Emilio Sanz de Soto

Fuentes Hotel. Zoco Chico, Tangier.

In the multiform and very wide view of XX century Spanish painting, Jean Cassou believes that out of all the artists associated with this period there are some important names missing and some that are not relevant. I agree with him.

I am going to refer to a name that is not well known but whom I believe important to speak about in this view of XX century Spanish painting. To a painter that amazed some of us and whom we discovered like treasure. His name is: Antonio Fuentes.

Everything about him, absolutely everything, was unusual: He was Spanish, extremely Spanish, but he was born, lived and died in Tangiers, when this city was an “International area” and secret refuge for people that today are universally famous.

Antonio Fuentes’ refuge was a house in the Kasbah in the small square of the crazy “aisauas” brotherhood, where, at dusk, Antonio Fuentes would leave his anchorite’s cave to share out coloured chalk between the Moroccan children of the area so that they could draw on the whitewashed walls. Just before dawn Antonio Fuentes would rush to make notes in his notebook of the “masterpieces”. This is the name he gave to the pictures drawn by his smaller painters (the children) in state of grace.

In 1929 he spent his life in Paris in “la Grande Chaumière” and debating with Francisco Bores. He got to know Pablo Picasso through a mutual friend, Rosa Castelucho. He was as always a rebel against impressionism.

When he returned to Tangiers he met Kokotschka and converted impressionism into expressionism– into a very colouristic, very personal expressionism and above all, beyond Spanish expressionism of the very wide view of our XX century painting.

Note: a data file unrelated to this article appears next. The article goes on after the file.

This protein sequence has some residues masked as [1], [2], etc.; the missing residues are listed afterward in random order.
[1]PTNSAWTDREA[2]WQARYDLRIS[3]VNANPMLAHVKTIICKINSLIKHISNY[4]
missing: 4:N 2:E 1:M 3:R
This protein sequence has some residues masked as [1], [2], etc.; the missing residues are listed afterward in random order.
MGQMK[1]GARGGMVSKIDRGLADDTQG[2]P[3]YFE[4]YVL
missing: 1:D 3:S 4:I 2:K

His late and unique “Catedrales” series amazed by its huge similarity with Antonio Gaudí’s drawing on the interior of a Cathedral in Tangiers, designed by this great architect. This cathedral was unfortunately never built. This drawing is known nowadays but was never known by Antonio Fuentes.

Zoco chico, Tangier.

Securely enclosed in the “Kasbah” of Tangiers he always refused to receive visits and to sell works of art. I was one of the privileged people to be allowed in. I can vouch that –although it may seem incredible-names like Barbara Hutton and Tennessee Williams have knocked on his door and been unsuccessful. People that have managed to enter are Martha Chambrun, Princess Ruspoli and Paul Bowles…

We celebrate this 2005 Antonio Fuentes’ centenary. Will this outstanding Spanish painter ever be remembered? I do not have the answer. I do not have the answer for two reasons: Firstly because Américo Castro taught us to believe that “Spain is a country without historic memory” and also because Antonio Fuentes –although it is difficult to believe– insisted on being unknown. One must therefore break the curse made by Antonio Fuentes himself.


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